We must pay attention the the fact that minorities and LGBTQ Americans overwhelmingly voted in favor of Secretary Clinton. My friends in these communities are frightened of Candidate Trump, and for good reason. I encourage everyone to rally around them and support them, and use everything in their power to protect them.

President Elect Trump and his allies will need to do a ton of work to prove that Trump by stoking hate and fear, he was just putting on a show to win the election. We must demand that Vice President-Elect Mike Pence disavow terrible and inhuman things like “conversion therapy.”

Republicans must to listen to women, and respect their bodies and their value as human beings and as equals.

Republicans would be wise to remember that demographic trends, and the divisive language used by Candidate Trump is setting their party up for complete and utter devastation in 2018 and 2020.

This unified Republican government will be able to act with few effective checks and balances to protect the minority party’s views — and if they don’t respect the fact that Secretary Clinton won the popular vote, they will be trading the next four years for the next twenty.

2020 is a census year, and if the unified Republican government oversteps its mandate, the Democratic Party will be set to sweep the White House, the House, the Senate, Governorships and State Legislative Bodies — and the Republican party will be locked out of power for at least a decade. This is the lesson that liberals learned from the lasting sting of the 2010 Tea Party Revolution.

Democracy is messy, and in search of a More-Perfect Union, our history has been filled with mistakes and troubling times. It’s up to all of us to keep believing in America, and I have no doubt in my mind that every patriot who voted in this election had the best intentions.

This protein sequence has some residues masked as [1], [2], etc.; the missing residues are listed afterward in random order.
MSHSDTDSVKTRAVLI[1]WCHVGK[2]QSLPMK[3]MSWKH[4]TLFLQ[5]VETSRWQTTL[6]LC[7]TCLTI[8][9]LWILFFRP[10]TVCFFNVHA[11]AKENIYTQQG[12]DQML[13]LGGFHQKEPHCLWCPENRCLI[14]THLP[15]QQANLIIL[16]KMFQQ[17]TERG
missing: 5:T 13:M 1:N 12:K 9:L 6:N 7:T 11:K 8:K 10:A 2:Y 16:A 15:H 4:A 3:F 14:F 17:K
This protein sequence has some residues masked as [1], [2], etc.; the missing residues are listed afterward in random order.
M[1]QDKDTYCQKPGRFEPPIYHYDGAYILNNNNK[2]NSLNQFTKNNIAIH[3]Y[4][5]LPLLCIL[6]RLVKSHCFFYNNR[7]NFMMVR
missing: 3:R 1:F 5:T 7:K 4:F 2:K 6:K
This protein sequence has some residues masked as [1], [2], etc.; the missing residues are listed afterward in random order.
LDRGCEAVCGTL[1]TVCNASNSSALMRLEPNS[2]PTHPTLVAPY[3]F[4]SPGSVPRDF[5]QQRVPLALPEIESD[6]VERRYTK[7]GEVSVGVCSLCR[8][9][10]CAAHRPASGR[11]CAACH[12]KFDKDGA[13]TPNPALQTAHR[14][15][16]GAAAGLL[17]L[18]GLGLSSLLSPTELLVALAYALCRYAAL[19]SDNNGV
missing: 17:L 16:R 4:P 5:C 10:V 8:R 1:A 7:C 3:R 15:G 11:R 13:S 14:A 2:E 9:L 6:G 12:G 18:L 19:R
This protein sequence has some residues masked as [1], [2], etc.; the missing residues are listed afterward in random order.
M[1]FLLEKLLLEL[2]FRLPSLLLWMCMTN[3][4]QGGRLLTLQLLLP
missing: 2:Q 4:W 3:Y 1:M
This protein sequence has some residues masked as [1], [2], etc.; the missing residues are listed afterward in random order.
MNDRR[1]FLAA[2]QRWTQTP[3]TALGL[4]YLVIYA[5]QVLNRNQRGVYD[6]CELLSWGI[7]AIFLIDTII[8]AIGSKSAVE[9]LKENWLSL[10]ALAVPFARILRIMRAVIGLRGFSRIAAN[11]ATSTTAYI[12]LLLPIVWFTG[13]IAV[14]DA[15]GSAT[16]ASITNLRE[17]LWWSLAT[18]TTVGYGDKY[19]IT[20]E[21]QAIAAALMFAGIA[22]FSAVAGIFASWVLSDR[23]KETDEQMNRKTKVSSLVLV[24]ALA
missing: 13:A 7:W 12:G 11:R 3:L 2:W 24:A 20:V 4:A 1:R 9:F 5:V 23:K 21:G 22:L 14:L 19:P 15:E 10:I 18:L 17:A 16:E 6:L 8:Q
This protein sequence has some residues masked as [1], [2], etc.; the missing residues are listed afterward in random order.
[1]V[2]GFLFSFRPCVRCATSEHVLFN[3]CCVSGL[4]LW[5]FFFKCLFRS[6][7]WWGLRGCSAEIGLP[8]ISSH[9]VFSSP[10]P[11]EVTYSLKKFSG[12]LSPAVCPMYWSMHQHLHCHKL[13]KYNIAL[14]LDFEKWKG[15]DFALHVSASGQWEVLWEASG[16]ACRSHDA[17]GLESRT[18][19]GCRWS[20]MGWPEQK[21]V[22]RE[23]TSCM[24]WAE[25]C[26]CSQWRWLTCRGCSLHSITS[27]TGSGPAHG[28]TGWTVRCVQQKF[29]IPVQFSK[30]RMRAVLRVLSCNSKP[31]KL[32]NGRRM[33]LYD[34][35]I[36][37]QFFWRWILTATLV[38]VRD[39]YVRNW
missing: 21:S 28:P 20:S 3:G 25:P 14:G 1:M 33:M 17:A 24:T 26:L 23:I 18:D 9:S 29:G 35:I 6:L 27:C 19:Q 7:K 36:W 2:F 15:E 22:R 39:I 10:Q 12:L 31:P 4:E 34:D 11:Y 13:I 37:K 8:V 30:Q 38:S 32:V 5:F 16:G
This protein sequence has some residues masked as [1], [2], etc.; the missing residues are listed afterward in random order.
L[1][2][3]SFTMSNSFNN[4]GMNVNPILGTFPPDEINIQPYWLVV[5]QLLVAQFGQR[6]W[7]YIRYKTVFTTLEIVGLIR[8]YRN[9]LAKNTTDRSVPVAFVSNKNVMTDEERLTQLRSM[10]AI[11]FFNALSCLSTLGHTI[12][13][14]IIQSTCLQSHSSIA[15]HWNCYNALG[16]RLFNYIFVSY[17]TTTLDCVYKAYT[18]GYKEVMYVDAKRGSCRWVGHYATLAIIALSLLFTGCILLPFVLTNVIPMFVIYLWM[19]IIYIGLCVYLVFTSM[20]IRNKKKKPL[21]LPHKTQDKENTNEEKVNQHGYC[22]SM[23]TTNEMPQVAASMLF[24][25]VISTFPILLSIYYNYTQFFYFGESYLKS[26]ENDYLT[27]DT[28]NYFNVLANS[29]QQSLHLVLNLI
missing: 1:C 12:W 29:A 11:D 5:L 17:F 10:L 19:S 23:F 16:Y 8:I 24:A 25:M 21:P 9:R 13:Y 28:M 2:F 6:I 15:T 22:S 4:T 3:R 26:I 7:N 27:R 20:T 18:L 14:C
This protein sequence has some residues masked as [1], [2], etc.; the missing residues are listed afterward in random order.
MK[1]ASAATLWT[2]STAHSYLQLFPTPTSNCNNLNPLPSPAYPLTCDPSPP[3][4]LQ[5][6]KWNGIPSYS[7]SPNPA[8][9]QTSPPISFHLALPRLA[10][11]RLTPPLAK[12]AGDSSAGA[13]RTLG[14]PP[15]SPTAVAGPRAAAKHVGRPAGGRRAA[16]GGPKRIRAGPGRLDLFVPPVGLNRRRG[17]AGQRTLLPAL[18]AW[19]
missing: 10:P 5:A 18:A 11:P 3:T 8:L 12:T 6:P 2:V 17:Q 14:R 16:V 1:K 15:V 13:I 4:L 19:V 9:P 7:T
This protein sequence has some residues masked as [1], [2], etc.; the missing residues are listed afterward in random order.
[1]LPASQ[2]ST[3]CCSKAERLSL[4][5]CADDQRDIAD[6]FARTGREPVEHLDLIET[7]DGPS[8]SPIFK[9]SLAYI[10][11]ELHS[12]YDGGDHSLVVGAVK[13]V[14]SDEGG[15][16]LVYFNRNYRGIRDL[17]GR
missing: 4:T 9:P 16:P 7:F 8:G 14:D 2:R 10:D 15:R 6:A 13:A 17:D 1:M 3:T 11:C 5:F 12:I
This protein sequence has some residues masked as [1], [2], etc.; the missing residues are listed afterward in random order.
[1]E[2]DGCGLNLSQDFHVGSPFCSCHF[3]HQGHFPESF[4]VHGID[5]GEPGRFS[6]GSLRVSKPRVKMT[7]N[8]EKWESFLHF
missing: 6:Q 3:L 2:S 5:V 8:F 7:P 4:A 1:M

To those who are distraught, who have lost faith: I am sure that in time, the sting of a political loss will fade. Keep in mind that our great nation is not the only one experiencing an uncomfortable sort of revolution. There’s the Arab Spring, there’s Brexit, there’s instability in the European Union. We are not alone. Everyone on the planet is experiencing the discomfort of the rapidly changing world in the 21st Century.

You have every right to be afraid. To be enraged. To be disappointed. To be disgusted. I am too.

But I maintain my faith because I believe these populist revolutions will result, after some temporary chaos, pain and suffering, in our world moving in a better direction.

We must do everything we can to love our neighbors. To show that we can be trusted and relied upon. We must continue to work together toward a safer, more stable world. We must be willing to work and sacrifice and compromise. We may not live in the world that we wish to, but we have to fight for the good of our children. That’s what life is all about.

Secretary Clinton — thank you for all of your dedication to your vision of a better future. Your life of service is one to be admired and emulated.

Mr. President-Elect — I wish you peace and success as the leader of the free world.

To my friends — I promise to continue fighting for what I believe to be just, to continue serving our country.

Always remember, we’re #StrongerTogether.